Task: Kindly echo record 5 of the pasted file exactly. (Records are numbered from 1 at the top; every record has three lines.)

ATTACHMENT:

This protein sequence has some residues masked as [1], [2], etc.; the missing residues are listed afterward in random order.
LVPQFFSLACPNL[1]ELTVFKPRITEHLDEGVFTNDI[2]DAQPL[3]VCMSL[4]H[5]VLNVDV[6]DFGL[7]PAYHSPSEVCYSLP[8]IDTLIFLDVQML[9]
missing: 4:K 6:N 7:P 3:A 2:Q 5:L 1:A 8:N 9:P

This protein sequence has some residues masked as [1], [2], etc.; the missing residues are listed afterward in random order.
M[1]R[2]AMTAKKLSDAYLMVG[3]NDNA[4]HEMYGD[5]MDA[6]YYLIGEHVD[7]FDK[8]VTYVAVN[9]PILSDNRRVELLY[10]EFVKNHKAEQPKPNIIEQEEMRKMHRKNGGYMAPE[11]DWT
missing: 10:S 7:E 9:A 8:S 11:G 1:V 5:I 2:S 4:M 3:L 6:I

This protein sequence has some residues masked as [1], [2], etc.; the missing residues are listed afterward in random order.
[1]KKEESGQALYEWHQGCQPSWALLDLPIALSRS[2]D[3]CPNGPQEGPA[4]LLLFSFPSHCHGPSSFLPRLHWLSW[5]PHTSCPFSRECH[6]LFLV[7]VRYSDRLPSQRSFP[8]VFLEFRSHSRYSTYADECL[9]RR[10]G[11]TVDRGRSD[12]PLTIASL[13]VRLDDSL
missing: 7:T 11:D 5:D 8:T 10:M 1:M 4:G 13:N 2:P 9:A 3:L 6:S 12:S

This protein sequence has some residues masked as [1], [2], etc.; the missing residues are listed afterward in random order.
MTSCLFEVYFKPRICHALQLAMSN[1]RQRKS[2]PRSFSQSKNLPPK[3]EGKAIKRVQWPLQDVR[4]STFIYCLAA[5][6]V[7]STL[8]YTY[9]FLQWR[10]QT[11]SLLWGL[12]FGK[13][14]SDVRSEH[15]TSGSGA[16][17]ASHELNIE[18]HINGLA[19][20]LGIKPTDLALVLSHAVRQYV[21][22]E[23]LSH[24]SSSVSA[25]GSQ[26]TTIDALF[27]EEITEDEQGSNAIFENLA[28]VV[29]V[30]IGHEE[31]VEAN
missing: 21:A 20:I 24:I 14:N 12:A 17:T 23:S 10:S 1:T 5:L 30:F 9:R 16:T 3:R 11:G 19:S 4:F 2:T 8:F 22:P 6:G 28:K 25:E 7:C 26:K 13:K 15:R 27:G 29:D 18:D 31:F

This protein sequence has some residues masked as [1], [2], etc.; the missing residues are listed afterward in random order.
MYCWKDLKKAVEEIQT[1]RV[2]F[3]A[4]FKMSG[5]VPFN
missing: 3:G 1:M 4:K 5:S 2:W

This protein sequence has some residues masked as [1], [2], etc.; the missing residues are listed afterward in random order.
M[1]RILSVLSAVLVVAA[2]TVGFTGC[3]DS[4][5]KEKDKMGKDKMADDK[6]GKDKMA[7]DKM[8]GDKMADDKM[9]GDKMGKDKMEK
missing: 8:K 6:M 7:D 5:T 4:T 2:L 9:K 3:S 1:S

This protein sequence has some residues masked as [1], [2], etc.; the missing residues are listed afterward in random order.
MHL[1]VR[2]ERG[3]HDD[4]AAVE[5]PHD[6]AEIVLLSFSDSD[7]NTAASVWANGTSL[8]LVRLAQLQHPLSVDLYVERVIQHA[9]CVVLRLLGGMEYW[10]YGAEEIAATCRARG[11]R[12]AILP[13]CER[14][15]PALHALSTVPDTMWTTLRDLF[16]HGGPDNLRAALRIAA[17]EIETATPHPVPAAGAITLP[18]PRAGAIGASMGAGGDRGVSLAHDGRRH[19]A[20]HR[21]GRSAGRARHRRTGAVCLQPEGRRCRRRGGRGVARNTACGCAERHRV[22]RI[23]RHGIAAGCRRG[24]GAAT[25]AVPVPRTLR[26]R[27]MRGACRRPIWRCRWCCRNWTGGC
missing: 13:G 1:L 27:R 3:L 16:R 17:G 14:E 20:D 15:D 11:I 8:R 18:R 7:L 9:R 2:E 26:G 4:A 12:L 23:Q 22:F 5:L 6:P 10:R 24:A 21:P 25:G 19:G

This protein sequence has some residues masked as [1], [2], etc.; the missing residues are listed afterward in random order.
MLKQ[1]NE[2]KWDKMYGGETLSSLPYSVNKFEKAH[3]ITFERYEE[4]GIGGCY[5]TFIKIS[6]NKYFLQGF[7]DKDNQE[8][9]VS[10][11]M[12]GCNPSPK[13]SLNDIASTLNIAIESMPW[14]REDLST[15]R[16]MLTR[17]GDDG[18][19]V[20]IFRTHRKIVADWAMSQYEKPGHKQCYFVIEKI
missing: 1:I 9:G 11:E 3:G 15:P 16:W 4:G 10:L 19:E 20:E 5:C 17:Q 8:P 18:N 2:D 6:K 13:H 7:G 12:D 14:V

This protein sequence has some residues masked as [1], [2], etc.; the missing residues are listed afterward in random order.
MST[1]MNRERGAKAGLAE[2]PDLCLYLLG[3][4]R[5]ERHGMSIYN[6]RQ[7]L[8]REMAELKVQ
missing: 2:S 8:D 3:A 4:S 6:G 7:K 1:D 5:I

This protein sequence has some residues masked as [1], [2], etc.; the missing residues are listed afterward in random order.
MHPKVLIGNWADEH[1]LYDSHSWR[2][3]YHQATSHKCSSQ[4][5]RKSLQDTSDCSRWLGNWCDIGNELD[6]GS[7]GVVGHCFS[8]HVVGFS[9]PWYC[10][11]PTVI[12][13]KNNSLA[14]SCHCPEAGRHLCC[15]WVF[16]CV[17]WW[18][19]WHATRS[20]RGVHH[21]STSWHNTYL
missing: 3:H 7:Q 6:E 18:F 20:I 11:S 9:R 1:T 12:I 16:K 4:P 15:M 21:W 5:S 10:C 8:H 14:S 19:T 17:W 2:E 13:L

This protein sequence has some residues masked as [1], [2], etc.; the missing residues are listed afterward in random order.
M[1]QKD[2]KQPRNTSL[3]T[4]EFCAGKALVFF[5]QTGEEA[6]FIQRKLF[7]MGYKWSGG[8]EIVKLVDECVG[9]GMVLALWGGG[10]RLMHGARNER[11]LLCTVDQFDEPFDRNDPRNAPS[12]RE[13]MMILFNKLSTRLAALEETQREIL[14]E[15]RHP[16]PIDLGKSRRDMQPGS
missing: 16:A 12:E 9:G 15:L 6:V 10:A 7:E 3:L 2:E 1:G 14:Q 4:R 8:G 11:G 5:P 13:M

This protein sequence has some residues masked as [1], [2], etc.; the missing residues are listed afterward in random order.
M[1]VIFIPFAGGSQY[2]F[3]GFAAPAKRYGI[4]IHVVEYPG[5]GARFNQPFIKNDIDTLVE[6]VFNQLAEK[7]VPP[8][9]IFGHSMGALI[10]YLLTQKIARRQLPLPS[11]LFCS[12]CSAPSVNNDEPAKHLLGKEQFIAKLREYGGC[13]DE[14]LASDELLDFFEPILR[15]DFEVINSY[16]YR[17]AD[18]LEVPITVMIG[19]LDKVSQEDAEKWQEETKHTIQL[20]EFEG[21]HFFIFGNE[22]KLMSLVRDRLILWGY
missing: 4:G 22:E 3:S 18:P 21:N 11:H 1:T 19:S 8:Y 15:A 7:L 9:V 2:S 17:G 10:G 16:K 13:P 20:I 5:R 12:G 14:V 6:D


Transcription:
This protein sequence has some residues masked as [1], [2], etc.; the missing residues are listed afterward in random order.
MYCWKDLKKAVEEIQT[1]RV[2]F[3]A[4]FKMSG[5]VPFN
missing: 3:G 1:M 4:K 5:S 2:W